When it comes to affordable muscle, it’s tough to top the Dodge Challenger and Dodge Charger. That’s partially why the Hellcat versions of these cars were named Autotrader’s Car of the Decade. And despite their age, both are surprisingly popular and daily-drivable. But there are a few differences between the two.
Dodge Challenger vs. Charger: practicality
The most obvious difference between the Dodge Challenger and Charger is the number of doors. Although they share the same 90s-Mercedes-Benz-derived platform, the Charger is a 4-door sedan, while the Challenger is a 2-door coupe. The ability to comfortably carry more people is likely the reason why the Charger out-sold the Challenger in 2019. The Charger is also longer than the Challenger and has more interior room.
That’s not to say the Challenger is cramped. I drove one for a few days around Detroit, and I can honestly say I was not challenged for space. Then again, I was alone in the car. And the Challenger’s back seat is definitely less spacious than the Charger’s and more difficult to access. In addition, the Charger’s trunk lid opens farther, and closes more easily, than the Challenger’s. The sedan’s trunk also has a wider opening, making loading and unloading easier.
That being said, in some ways, the Dodge Challenger is just as practical. YouTuber RP Productions reports the Charger scrapes against inclines more often the Challenger. And, just like the Charger, the Challenger is available with all-wheel drive in some trims. However, the Challenger can pair AWD with two trims, the SXT and GT, while only the Charger SXT gets AWD.
In addition, although The Drive reports Dodge is now the most reliable American brand, Consumer Reports found the Challenger is actually more reliable than the Charger. As with the Toyota 4Runner, Dodge has been making both cars so long, most of the kinks have been ironed out.
It’s not clear exactly why the Challenger is more reliable than the Charger. It may be similar to why the Tahoe is more reliable than the Suburban: the larger vehicle sees more use, and therefore abuse.
Dodge Challenger vs. Charger: performance
As Autoweek explains, part of the Charger’s appeal is the combination of 4 doors with high-powered engines. Dodge claims the 707-hp Charger Hellcat Widebody is the fastest production sedan, topping out at 196 mph. But, if you’re after maximum performance, the Dodge Challenger arguably has the advantage. At least on paper.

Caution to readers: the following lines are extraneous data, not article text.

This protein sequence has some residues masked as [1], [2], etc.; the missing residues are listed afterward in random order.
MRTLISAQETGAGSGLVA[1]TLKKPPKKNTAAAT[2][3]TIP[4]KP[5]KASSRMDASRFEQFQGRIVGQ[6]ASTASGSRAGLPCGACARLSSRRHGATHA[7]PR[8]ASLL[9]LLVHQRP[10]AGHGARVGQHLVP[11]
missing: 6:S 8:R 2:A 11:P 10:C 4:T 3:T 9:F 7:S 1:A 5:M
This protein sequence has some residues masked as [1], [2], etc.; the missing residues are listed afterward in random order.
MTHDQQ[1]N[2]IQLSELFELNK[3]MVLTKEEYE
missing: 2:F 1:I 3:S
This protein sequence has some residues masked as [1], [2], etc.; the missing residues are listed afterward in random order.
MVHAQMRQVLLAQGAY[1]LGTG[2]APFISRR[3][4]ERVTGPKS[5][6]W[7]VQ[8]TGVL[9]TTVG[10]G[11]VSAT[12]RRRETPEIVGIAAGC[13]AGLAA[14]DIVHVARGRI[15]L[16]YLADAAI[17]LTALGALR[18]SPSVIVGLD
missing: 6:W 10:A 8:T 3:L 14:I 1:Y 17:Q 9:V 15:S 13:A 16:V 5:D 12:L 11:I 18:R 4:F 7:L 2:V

For one, RP Productions notes the Challenger Hellcat’s seats are more supportive and sportier than the Charger’s. The Challenger Hellcat also has 10 more hp than the Charger version, and you can get it with a manual. Lastly, although you can’t get a Demon anymore, it’s the Challenger that provides the next-best thing, not the Charger. That’s the Dodge Challenger Hellcat Redeye Widebody, which comes with 797 hp. Here, though, as with the Charger Hellcat, the only transmission is an 8-speed automatic.
However, in the real world, the Dodge Challenger and Charger are equally quick. Car and Driver found both cars’ 5-60 times (the better real-world acceleration comparison) are the same: 4.1 seconds. And although the Widebody versions of both cars, which offer wider tires, do measurably improve their handling, Car and Driver found the Charger’s slightly-softer suspension and added length made it more stable.
Which should you buy?
In terms of outright cost, the Dodge Charger is only slightly more expensive than the Challenger.
In base SXT RWD trim, the Charger starts at just under $30k, while the Challenger stickers at just under $28k. Jumping up to the Hellcat Widebody trim, the Challenger is about $66.7k, while the Charger starts at $71.7k. Regardless of trim, though, both offer the same infotainment and driver-assistance options.
Ultimately, choosing between the Dodge Challenger and Charger depends on what you’ll use your car for. If you’re after retro style and want the satisfaction of 797 hp, the Challenger is the one for you. But if you want more practicality, the Dodge Charger is the better buy, and just as fast on the street.
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